Warning Signs: Five Things to Watch Out for in Potential Tenants
Nowadays, landlords often find themselves screening potential tenants via phone and Skype interviews.
While these long-distance interviews can be convenient for both the landlord and the potential tenant, it can be difficult to adequately screen tenants without ever meeting them face to face.
Fortunately, there are many ways to spot potential red flags during a phone or Skype interview and ensure that you wind up with a high-quality, responsible and desirable tenant.
Watch out for these five warning signs as you conduct your next distance-based rental interview:
1) The potential tenant "beats around the bush"
If you ask a question such as "What is your reason for moving?" and the potential tenant launches into a long and involved backstory rather than answering the question directly - beware.
Although drawn-out answers do not always indicate a poor tenant, they hint at the fact that the tenant is attempting to hide or downplay something in their history.
Encourage tenants to address questions directly and don't be afraid to probe for deeper answers if something feels amiss.
2) The potential tenant has moved annually for several years
House-hopping is an undesirable trait in tenants.
In addition to leaving landlords constantly conducting walkthroughs, refunding deposits, fixing possible damage and searching for new tenants, having a tenant that house-hops may increase the chances of broken leases and illegal subletting.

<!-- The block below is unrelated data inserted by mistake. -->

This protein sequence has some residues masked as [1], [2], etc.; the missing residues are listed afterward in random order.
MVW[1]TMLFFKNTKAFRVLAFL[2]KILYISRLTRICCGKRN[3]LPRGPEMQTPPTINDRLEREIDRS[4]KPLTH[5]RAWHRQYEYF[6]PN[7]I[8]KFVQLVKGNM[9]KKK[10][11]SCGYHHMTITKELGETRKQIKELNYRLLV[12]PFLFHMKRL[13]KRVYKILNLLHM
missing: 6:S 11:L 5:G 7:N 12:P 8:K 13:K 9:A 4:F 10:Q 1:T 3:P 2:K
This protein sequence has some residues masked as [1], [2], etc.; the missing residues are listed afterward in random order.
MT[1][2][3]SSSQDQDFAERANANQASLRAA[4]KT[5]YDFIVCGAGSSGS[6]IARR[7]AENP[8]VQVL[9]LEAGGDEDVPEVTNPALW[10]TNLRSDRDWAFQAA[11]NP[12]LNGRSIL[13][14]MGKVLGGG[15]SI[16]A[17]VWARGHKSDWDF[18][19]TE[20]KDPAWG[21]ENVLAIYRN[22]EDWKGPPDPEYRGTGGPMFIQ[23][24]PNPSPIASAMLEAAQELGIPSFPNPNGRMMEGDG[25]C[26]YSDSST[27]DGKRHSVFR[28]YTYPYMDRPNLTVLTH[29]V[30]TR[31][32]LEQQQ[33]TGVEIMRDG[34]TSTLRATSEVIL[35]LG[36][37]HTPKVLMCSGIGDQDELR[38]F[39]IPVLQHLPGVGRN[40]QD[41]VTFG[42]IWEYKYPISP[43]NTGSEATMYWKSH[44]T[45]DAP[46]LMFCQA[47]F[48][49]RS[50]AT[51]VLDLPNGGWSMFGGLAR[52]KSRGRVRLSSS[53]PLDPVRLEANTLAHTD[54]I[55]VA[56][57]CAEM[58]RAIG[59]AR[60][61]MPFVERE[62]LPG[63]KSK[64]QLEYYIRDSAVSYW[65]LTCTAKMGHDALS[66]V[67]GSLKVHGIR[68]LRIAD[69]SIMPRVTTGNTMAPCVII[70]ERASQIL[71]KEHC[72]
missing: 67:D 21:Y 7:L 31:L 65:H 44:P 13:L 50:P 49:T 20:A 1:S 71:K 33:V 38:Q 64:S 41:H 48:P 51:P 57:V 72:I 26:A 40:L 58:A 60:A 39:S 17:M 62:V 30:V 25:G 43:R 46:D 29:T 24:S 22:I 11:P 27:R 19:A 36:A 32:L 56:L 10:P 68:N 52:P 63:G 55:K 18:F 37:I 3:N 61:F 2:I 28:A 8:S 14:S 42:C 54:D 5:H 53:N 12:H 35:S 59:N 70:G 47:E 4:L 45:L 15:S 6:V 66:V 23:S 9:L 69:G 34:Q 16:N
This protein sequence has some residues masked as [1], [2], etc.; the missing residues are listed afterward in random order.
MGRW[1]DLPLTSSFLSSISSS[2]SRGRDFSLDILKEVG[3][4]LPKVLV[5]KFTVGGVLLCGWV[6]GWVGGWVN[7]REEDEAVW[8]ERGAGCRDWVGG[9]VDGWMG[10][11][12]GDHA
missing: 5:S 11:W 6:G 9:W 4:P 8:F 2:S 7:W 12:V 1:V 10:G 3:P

When you ask about a tenant's rental history, pay attention to how often, on average, they have moved over the last three years.
If you come across someone who has moved often, inquire about why.
Although house-hopping can and often does indicate an irresponsible tenant, it can also be the unfortunate product of increasing rental prices, shifting roommates, or unforeseen family circumstances, so it is important for landlords to listen to a tenant's explanations in order to avoid misunderstandings.
3) The potential tenant is evasive
One of the largest red flags during a phone or Skype interview is a potential tenant who acts evasive or nervous about a question that has been asked.
For example, if you ask how many people will be living on the property and the potential tenant tries to sidestep the question or gives a very foggy answer, you need to pay close attention as it is likely the tenant is hiding something.
Additionally, landlords need to proceed cautiously if a tenant seems nervous, distracted or intoxicated during the digital interview.
Although these things are rare, they often point to an undesirable tenant.
4) The potential tenant is in a hurry
If a potential tenant seems hurried, desperate, or rushed during a Skype or phone interview, you should recognize this as a red flag.
Although it is possible that the tenant may be facing abuse or other extenuating circumstances at home, it is also possible that they are facing eviction and are actively seeking a new place to live.
Look for further clues during the interview and do not be afraid to ask the tenant why he or she is in such a rush to find a rental.
5) The potential tenant questions the need for a background check
Tenant screening is are a standard part of most rental applications and many potential tenants will consent to a background check without any fuss.
If your interviewee questions the need for a background check or flat-out refuses to consent to one, however, you may be in trouble.
While some people object to background checks on strictly philosophical grounds, most potential tenants who will not consent to one are attempting to hide something, such as a criminal record.
Although it can be difficult to screen potential tenants during increasingly tech-based interviews, being aware of these common red flags can help you ensure that you lease your space to a responsible and desirable tenant.
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